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Protecting your Family from Uninsured Drivers

What is SUM/UM coverage, and why is it important to me?

Supplemental Underinsured Motorist and Uninsured Motorist coverage is an important part of your automobile insurance policy. This portion of your policy covers you and your resident relatives up to the amount of coverage you purchase.

This means that if the person who causes a car accident is uninsured, there is still coverage for you and your household relatives, up to the amount of coverage you purchase.

This also means that if the person who causes an accident is underinsured, there may be additional coverage available up to the amount of your rider.

Underinsured Motorist coverage does not provide coverage in the amount you purchase – it means that you have coverage up to the amount you purchase. In other words, any coverage the at-fault party has is deducted from the amount you purchase.

For example, if the at-fault party has the New York State minimum liability coverage of $25,000, and you have a $100,000 SUM/UM rider, then the most you could ever recover is $100,000. In basic terms, it means that you have an additional $75,000 available, that you would not have had if you did not purchase the SUM/UM rider.

There are many situations where your SUM/UM coverage might be used – but again, this is coverage for you. Even if you have $100,000/$300,000 in liability coverage, it might not mean there is that much available for you. It is a good idea to make sure that you are properly covered.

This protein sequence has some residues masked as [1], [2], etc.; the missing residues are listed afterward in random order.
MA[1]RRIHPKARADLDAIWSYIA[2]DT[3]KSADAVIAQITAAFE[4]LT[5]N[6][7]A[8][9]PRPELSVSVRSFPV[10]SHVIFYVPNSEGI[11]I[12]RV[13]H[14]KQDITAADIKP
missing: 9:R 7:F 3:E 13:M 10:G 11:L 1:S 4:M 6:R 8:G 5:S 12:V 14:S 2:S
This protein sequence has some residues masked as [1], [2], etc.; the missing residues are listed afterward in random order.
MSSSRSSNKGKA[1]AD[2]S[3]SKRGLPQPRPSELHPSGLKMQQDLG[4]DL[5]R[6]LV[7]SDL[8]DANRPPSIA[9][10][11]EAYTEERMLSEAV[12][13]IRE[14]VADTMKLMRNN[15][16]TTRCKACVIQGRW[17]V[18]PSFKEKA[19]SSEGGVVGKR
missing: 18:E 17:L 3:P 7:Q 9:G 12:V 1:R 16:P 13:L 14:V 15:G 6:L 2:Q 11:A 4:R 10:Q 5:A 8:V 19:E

Contact us at (212) 779-0057 to review your automobile policy coverage, so that we can explain how the coverage works, each coverage’s limitations, and how it might benefit you.

How To Deal With The Other Guy’s Insurance Adjuster

After an accident, if you are deemed not at fault and file a bodily injury or property damage claim, expect to become very popular with the other party’s insurance adjuster. They will likely request a recorded statement from you. You are not required to do this, and our office recommends that you never give a recorded statement to the other driver’s insurance company. (Note: If your own insurance company needs to discuss details of the accident with you, you should cooperate but still exercise caution.)

The adjuster from the at-fault driver’s insurance company probably will also ask you to sign a medical authorization to gain access to your medical records. Do not sign it. There’s no need for them to have more information than necessary. They’re simply fishing for information from either past injuries or medical conditions that could damage your claim or limit your ability to collect fair compensation.

The other party’s adjuster may also want to settle your bodily injury claim with you before you’re finished with treatment, sometimes within 24 hours of your filing…think vultures on the savannah. Remember, they’re not looking to do what’s best for you; they’re looking to do what’s best for them—saving money. Threats to withdraw a settlement offer are empty ones. Don’t settle without talking to an accident attorney.

If adjusters press you to sign a release of any sort, confer with your attorney before signing anything. Don’t be intimidated. Again, do what’s right for your circumstances, not theirs. Adjusters can also be charming, friendly, and ask seemingly innocent questions. But even a “How are you?” and a response of “Fine” can damage your case.

Let an experienced accident attorney be your mouthpiece and guide you each step of the way to fully recover damages you are owed.


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